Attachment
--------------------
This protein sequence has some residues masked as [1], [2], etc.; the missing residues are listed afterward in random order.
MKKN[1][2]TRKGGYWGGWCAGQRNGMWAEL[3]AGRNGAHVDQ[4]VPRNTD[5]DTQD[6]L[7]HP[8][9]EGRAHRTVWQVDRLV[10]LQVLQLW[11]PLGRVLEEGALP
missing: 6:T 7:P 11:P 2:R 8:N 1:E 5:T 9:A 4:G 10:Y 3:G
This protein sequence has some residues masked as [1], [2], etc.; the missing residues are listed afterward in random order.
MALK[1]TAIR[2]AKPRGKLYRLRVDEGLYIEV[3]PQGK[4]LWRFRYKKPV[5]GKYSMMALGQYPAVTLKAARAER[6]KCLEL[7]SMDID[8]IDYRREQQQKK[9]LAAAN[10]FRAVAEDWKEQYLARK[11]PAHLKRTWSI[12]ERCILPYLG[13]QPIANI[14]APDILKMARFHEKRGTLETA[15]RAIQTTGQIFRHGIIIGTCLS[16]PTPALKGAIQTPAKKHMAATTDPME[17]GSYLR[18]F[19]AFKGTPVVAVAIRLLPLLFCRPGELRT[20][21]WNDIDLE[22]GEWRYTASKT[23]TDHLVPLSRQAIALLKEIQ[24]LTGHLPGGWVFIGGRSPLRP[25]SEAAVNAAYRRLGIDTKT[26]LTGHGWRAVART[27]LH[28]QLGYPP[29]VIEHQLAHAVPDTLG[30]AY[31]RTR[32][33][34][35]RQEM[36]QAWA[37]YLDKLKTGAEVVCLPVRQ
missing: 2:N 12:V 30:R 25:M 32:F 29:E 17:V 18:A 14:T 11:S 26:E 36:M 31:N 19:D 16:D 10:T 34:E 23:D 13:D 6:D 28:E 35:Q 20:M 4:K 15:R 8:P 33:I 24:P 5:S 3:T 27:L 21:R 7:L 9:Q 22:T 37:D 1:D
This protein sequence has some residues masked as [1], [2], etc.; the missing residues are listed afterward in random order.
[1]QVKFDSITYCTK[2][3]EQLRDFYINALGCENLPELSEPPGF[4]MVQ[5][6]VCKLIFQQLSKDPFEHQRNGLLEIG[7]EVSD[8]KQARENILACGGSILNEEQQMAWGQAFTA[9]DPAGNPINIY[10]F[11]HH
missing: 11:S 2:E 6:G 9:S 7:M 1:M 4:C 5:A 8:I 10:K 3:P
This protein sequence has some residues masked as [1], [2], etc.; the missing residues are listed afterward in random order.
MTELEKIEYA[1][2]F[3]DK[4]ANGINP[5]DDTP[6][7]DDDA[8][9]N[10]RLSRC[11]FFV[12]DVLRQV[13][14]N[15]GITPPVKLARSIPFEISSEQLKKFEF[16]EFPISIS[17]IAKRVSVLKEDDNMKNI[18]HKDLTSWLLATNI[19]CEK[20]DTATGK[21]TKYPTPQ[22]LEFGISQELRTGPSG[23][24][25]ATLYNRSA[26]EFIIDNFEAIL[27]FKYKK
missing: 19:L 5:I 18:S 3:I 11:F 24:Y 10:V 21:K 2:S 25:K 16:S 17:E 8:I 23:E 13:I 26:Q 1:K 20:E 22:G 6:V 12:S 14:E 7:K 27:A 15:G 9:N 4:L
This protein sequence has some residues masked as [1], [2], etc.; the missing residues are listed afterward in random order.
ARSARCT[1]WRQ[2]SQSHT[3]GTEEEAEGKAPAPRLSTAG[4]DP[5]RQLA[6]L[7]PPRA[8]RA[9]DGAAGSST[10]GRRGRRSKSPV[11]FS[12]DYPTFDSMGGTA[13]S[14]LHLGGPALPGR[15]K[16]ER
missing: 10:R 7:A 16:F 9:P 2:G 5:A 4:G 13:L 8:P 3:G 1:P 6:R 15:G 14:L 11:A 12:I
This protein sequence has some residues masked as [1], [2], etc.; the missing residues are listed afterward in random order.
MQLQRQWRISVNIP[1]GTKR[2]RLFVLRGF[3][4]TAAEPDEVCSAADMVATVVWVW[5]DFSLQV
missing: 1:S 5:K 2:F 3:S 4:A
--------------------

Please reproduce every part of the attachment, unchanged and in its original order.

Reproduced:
This protein sequence has some residues masked as [1], [2], etc.; the missing residues are listed afterward in random order.
MKKN[1][2]TRKGGYWGGWCAGQRNGMWAEL[3]AGRNGAHVDQ[4]VPRNTD[5]DTQD[6]L[7]HP[8][9]EGRAHRTVWQVDRLV[10]LQVLQLW[11]PLGRVLEEGALP
missing: 6:T 7:P 11:P 2:R 8:N 1:E 5:T 9:A 4:G 10:Y 3:G
This protein sequence has some residues masked as [1], [2], etc.; the missing residues are listed afterward in random order.
MALK[1]TAIR[2]AKPRGKLYRLRVDEGLYIEV[3]PQGK[4]LWRFRYKKPV[5]GKYSMMALGQYPAVTLKAARAER[6]KCLEL[7]SMDID[8]IDYRREQQQKK[9]LAAAN[10]FRAVAEDWKEQYLARK[11]PAHLKRTWSI[12]ERCILPYLG[13]QPIANI[14]APDILKMARFHEKRGTLETA[15]RAIQTTGQIFRHGIIIGTCLS[16]PTPALKGAIQTPAKKHMAATTDPME[17]GSYLR[18]F[19]AFKGTPVVAVAIRLLPLLFCRPGELRT[20][21]WNDIDLE[22]GEWRYTASKT[23]TDHLVPLSRQAIALLKEIQ[24]LTGHLPGGWVFIGGRSPLRP[25]SEAAVNAAYRRLGIDTKT[26]LTGHGWRAVART[27]LH[28]QLGYPP[29]VIEHQLAHAVPDTLG[30]AY[31]RTR[32][33][34][35]RQEM[36]QAWA[37]YLDKLKTGAEVVCLPVRQ
missing: 2:N 12:V 30:R 25:M 32:F 29:E 17:V 18:A 14:T 11:S 26:E 36:M 31:N 19:D 16:D 10:T 34:E 23:D 13:D 6:D 28:E 35:Q 20:M 4:K 15:R 8:P 33:I 24:P 5:S 3:T 27:L 21:R 7:L 9:Q 22:T 37:D 1:D
This protein sequence has some residues masked as [1], [2], etc.; the missing residues are listed afterward in random order.
[1]QVKFDSITYCTK[2][3]EQLRDFYINALGCENLPELSEPPGF[4]MVQ[5][6]VCKLIFQQLSKDPFEHQRNGLLEIG[7]EVSD[8]KQARENILACGGSILNEEQQMAWGQAFTA[9]DPAGNPINIY[10]F[11]HH
missing: 11:S 2:E 6:G 9:S 7:M 1:M 4:C 5:A 8:I 10:K 3:P
This protein sequence has some residues masked as [1], [2], etc.; the missing residues are listed afterward in random order.
MTELEKIEYA[1][2]F[3]DK[4]ANGINP[5]DDTP[6][7]DDDA[8][9]N[10]RLSRC[11]FFV[12]DVLRQV[13][14]N[15]GITPPVKLARSIPFEISSEQLKKFEF[16]EFPISIS[17]IAKRVSVLKEDDNMKNI[18]HKDLTSWLLATNI[19]CEK[20]DTATGK[21]TKYPTPQ[22]LEFGISQELRTGPSG[23][24][25]ATLYNRSA[26]EFIIDNFEAIL[27]FKYKK
missing: 19:L 5:I 18:S 3:I 11:F 24:Y 10:V 21:K 2:S 25:K 16:S 17:E 8:I 23:E 13:I 26:Q 1:K 20:E 22:G 6:V 12:S 14:E 7:K 27:A 15:G 9:N 4:L
This protein sequence has some residues masked as [1], [2], etc.; the missing residues are listed afterward in random order.
ARSARCT[1]WRQ[2]SQSHT[3]GTEEEAEGKAPAPRLSTAG[4]DP[5]RQLA[6]L[7]PPRA[8]RA[9]DGAAGSST[10]GRRGRRSKSPV[11]FS[12]DYPTFDSMGGTA[13]S[14]LHLGGPALPGR[15]K[16]ER
missing: 10:R 7:A 16:F 9:P 2:G 5:A 4:G 13:L 8:P 3:G 1:P 6:R 15:G 14:L 11:A 12:I
This protein sequence has some residues masked as [1], [2], etc.; the missing residues are listed afterward in random order.
MQLQRQWRISVNIP[1]GTKR[2]RLFVLRGF[3][4]TAAEPDEVCSAADMVATVVWVW[5]DFSLQV
missing: 1:S 5:K 2:F 3:S 4:A